..."Treasurer Cahill is focused on solving problems, not disparaging his opponents in an attempt to raise more money from party insiders."Two words: Thomas Kelly. True, not a party insider because Treasurer Tim saw his political future outside the party. But people who live in glass houses...
“The best way to sustain all of the good things in Massachusetts, including a business climate, is to get the state’s finances in control, so people aren’t constantly wondering when the next bomb to fall off of Beacon Hill is going to come.’’One word: how? If taxes are off the table, where to you cut? As someone who knew the state's finances inside and out, it's appropriate to ask for specifics.
Is anyone really surprised that someone will be making out well during a steep downturn thanks to the efforts of lobbyists arguing their case to lawmakers in what in essence was outside of public scrutiny?
A corporate tax deduction, created last year as a sweetener for businesses in a tax-tightening measure, will cost the state at least $535 million over seven years, according to a new estimate by the Massachusetts Department of Revenue.
That projected loss of state revenue - and estimates that more than half of the $535 million would benefit just three corporations - comes at a time when state dollars are already stretched thin, prompting calls to rethink the wisdom of the deduction.
“I’ve asked the mayor to grant me a leave of absence until we get by this,’’ Kineavy said. “I’ve become a distraction, and that isn’t good for the mayor or the city so, until this straightens out, I won’t be a part of city government.’’To which Menino offered:
“It is unfortunate that these things happen during political times but we hope this time will allow Michael to clear his name,’’ Menino said in a statement last night. “The city will continue to seek out information of any deleted items from within Michael’s computers and will continue to work in cooperation with the secretary of state’s office in this effort.’’"During political times." Do Kineavy and Menino simply think this is a tactic authored by Michael Flaherty and his new worst enemy, Secretary of State Bill Galvin?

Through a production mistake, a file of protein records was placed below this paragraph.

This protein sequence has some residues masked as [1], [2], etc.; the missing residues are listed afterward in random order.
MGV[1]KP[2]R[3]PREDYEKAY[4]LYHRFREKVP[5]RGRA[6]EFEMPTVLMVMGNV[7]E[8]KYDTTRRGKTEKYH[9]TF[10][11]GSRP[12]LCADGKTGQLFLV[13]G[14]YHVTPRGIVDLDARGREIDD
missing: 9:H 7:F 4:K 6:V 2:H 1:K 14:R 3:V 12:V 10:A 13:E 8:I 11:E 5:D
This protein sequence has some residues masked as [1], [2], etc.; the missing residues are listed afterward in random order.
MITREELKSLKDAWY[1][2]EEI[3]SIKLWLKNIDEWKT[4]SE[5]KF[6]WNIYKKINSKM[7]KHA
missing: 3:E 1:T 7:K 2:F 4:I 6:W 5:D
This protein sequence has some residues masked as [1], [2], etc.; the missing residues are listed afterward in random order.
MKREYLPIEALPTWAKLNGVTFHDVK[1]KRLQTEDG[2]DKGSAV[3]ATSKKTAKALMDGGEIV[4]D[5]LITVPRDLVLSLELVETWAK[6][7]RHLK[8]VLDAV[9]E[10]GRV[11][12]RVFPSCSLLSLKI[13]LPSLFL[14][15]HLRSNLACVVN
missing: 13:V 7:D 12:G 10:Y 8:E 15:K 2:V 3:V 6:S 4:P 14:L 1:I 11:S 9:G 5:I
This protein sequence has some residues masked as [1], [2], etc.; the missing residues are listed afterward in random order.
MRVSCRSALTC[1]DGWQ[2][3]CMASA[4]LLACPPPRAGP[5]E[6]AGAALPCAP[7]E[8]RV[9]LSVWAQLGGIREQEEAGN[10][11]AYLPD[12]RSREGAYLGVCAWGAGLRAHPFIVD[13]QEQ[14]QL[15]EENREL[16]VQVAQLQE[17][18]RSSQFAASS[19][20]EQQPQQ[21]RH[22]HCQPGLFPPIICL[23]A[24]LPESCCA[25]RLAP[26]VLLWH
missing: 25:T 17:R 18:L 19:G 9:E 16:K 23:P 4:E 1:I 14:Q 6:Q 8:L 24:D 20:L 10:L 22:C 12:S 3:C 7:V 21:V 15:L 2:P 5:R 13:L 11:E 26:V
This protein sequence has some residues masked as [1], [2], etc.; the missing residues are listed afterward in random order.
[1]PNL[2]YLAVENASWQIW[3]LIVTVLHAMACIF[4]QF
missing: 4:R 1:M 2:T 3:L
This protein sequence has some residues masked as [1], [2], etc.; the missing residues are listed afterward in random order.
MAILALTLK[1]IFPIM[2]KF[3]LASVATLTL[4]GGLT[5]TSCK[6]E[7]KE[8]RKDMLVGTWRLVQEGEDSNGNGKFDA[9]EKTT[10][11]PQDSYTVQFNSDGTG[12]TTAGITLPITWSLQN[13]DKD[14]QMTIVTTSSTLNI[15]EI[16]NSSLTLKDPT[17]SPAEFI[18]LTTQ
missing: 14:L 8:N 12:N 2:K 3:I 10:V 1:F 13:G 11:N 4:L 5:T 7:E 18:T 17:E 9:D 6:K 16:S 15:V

“There’s been nothing to indicate he hasn’t been up front,’’ Sinnott said.Oh really? Claiming to double-delete e-mails under subpoena before they turn up intact on another computer he didn't remember giving up because it ran slow?
But the issue is also the Internet’s ability to give cover to critics who don’t have to do what Carr does - own their opinions. The blogosphere opened up the public conversation to new, thoughtful voices, but it should not provide a shield to hide biases and private agendas.Ever read the comments section in Globe or the Herald Joan? Or listen to "Steve from Saugus" or wherever hold forth on Carr or Limbaugh or wherever.
I think it’s jobs for votes - telling Sam Yoon you have a job in my administration if I win. You don’t make appointments and deals during a political campaign.”If that's the case, so is negotiating lucrative public employee contracts (lucrative for the union that is) during an election year.
Ask any CEO out there: Who, once in a while, doesn’t have a little conversation with some of these people who work with them?’’ Menino said. “I think that’s healthy, because there are issues that are there. . . . I have no problem with that.’’The focus on these sidelights are good politics on Flaherty's part, scoring some points and getting under Menino's notoriously thin skin. But they should not be the focal point of the race. Education and public safety should.
So now one of the nation's leading newspapers is publishing stories that sources decline to deny something?
NBC Universal executives declined to deny a report Wednesday night that Comcast, the cable giant, is in talks to buy the television and movie company from General Electric.
Comcast also did not deny the report that bankers for the two sides discussed a possible deal Tuesday in New York.
Such talks often lead nowhere, but rumors have circulated for months that GE might be looking to unload the news and entertainment company. NBC is stuck in fourth place among broadcast networks, and Universal Studios is enduring a rough movie season.But it didn't seem all that long ago that the Washington Post excelled in pinning down hard facts with two sources. And I do seem to recall it was those efforts by a couple of cop reporters named Woodward and Bernstein that spawned an entire generation of reporters taught to get it first -- but get it right.